New labor protections for the city’s tens of thousands of delivery workers are set to take effect Monday, Jan. 24, and advocates and politicians rallied in Times Square the day before to promote the incoming laws.
The delivery worker collective Los Deliveristas Unidos and the immigrant worker advocacy group Workers Justice Project organized the event that was a mix of celebration and a know-your-rights campaign, praising the new regulations as a move toward fairer conditions in the gig economy.
“[We] have demonstrated that it is possible to rewrite the rules of the delivery app industry and it is possible to guarantee labor protections throughout delivery workers,” said Ligia Guallpa, executive director at the Workers Justice Project. “We will continue to organize and transform this industry.”
The first set of new laws passed by the City Council in September are in effect Monday and will provide protections for delivery workers in New York City transporting food for companies like GrubHub, DoorDash, and Relay.
Los Deliveristas Unidos organized for better conditions on behalf of some 65,000 workers, many of them immigrants from Central America, and Senate Majority Leader Chuck Schumer said their movement could be a model for future organizing.
“Hard-working people, who just want a better life for themselves and who organized, they are a model for the whole city,” Schumer said. “We want to educate the public about Los Deliveristas, about what is needed, how they can back them up, and how we can support other worker organizations to make our city a fairer and more equitable place.”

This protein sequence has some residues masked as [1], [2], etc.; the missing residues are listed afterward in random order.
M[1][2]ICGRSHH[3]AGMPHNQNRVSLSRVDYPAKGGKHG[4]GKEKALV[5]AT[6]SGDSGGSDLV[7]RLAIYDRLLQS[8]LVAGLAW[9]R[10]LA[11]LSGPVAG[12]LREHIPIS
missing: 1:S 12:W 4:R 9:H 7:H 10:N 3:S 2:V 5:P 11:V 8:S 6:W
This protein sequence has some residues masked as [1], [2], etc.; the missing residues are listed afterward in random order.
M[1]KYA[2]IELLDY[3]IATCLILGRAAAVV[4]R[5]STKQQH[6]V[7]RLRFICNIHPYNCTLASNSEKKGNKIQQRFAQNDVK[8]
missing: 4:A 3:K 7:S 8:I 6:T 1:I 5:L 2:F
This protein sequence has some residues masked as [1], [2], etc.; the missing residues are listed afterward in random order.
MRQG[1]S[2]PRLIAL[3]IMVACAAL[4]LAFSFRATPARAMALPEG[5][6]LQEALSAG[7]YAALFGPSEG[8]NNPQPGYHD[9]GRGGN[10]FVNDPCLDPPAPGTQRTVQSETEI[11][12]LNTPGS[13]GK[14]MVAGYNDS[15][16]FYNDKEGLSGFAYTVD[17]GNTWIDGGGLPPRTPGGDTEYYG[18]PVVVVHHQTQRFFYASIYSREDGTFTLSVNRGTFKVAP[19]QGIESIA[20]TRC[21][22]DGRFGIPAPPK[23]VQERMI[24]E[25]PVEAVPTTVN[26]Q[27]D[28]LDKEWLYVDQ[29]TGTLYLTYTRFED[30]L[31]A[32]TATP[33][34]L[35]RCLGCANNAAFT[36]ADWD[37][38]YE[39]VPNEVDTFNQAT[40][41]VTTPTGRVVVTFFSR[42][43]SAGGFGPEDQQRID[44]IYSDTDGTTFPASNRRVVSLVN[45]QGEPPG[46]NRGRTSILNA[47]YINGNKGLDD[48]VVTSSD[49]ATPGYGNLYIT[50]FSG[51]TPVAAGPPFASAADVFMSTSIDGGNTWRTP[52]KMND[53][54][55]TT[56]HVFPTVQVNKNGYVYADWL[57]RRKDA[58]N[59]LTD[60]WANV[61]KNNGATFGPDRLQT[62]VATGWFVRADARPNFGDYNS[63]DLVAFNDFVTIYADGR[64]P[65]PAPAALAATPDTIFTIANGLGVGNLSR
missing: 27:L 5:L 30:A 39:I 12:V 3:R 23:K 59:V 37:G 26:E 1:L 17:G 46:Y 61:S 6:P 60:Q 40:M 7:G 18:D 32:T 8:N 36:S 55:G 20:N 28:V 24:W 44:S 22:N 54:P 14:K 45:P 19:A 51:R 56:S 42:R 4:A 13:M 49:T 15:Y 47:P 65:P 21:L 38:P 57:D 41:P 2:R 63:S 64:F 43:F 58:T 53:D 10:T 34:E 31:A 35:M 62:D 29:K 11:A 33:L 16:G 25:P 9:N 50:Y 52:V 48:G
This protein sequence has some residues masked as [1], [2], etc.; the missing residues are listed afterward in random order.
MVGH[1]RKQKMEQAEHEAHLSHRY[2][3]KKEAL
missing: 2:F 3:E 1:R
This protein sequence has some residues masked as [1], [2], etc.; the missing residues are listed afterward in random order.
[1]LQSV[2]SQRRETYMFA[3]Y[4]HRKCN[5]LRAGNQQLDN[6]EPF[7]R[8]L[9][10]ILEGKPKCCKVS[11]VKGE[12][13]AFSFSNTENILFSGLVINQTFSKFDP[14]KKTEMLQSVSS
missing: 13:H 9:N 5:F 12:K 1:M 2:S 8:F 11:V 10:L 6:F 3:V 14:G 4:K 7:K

Apps must tell the workers how much a customer tips and detail their total pay and gratuities they got for the previous day, according to the Department of of Consumer and Worker Protection.
The new rules also give better bathroom access to workers at restaurants for which they deliver.
More protections are set to roll out this spring and at the beginning of next year.
The Council in September passed a package of six pieces of legislation to improve working conditions for delivery workers who worked through the darkest days of the pandemic bringing food to people’s doorsteps and helped keep restaurants afloat.
Starting on April 22, more law changes will give workers better control over their routes, provide greater pay protections and transparency, and require apps to give a free insulated food bag after six deliveries.
The city must also study a new minimum pay rate set to be released at the beginning of next year.
Prominent New York Congresswoman Alexandria Ocasio-Cortez said that the changes should serve as a contrast to other states eroding labor rights like California.
Golden State voters in 2020 approved a law known as Proposition 22 to classify app-based rideshare and delivery workers as independent contractors as opposed to employees.
“We need to make sure that New York City is a counterpoint to what happened in California, because in California big money and tech apps organized to make sure that workers got less dignity, and they weren’t recognized as legitimate workers,” Ocasio-Cortez told rally attendees. “Here in New York City delivery workers are showing there’s another way.”
“They’re showing you can stand up and fight back, they’re showing you can stand up and organize for basic needs like using a bathroom in the restaurants whose food you are delivering — come on,” she added.